Young, Charles Walker

From Lane Co Oregon

Locations · People · Equipment · Chronology · Index · Categories · Browse · Discussion · FAQ · Help · Things to do · Article requests

Charles Walker Young
Personal Identity
BirthplaceLa Fayette county, Missouri
BirthdateMay 12, 1830
Place of Burial
FamilyJames Young (father), Mary B. W. Gillespie Walker (wife), Cal Young and 2 other sons, 8 daughters
Personality & Physical nature
Hobbies & Interests
Physical Characteristics
Social information

[edit] History


This pioneer gentleman of Lane county was born in La Fayette county, Missouri, May 12, 1830, and is the youngest son of James Young. Having resided in his native state until he grew to man's estate he there married, February 22, 1852, Mary B. W. Gillespie, and in the following May joined a company of which Jacob Gillespie, his father-in-law, was captain, and crossed the plains by ox-teams, enduring all the hardships attending that journey over the unknown wilds of trackless prairies and rugged mountains. Coming by the northern route to Oregon, on August 27, 1852, Mr. Young arrived at The Dalles, whence, after a short halt, he proceeded to Oregon City, then the central town around which immigrants congregated, where they arrived on September twenty-seventh. Messrs. Young and Gillespie now sought a place on which they should locate, and this they found in Lane county, the latter purchasing a section of land half of which the former took over, but it was not until February 22, 1853, that he took up his abode thereupon. Mr. Young's beginnings were but small indeed -- nay, infinitesimal -- he owed fifty cents borrowed from his father-in-law for the purpose of crossing a ferry, and with one dollar as a cash capital, he commenced life in the county. But his is not the nature that will content itself with "waiting for something to turn up." His amiable wife and himself at once hired out to Isaac and Elias Briggs, who then owned the tract of land on which the village of Springfield now stands, where the former took charge of the household affairs, but only for a short time, while her husband attended to the ferry-boat that crossed the Willamette at that point. A notion of Mr. Young's energetic nature may be gained from the fact that he was wont to walk to his work from the log cabin, which he had built in February, 1853, on his farm, and returning at night. Mr. Young continued at this work only a short time, after which he commenced working on his own property, fencing and improving it. During the first year he raised about three acres of wheat, each year since increasing the amount of land brought under contribution until now he owns sixteen hundred and forty acres of splendid farming soil. His family consists of eleven children -- three boys and eight girls. In another portion of this work will be found an excellent and truthful view of Mr. Young's residence placed in the midst of the most exquisite scenery.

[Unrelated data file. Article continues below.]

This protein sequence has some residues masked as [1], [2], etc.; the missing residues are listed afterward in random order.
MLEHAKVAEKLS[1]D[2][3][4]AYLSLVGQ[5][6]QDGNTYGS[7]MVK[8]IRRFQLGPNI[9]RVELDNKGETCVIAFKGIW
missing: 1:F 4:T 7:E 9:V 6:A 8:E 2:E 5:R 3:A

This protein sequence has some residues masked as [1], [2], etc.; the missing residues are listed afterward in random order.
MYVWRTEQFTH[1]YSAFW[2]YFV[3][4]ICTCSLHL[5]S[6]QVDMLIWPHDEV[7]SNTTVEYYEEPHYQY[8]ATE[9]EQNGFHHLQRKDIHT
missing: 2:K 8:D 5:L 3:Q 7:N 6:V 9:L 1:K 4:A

["Illustrated History of Lane County, Oregon." Portland, Oregon: A. G. Walling, publisher, 1884. pg. 487.]

[edit] Burial

He is buried in Gillespie Cemetery.

Personal tools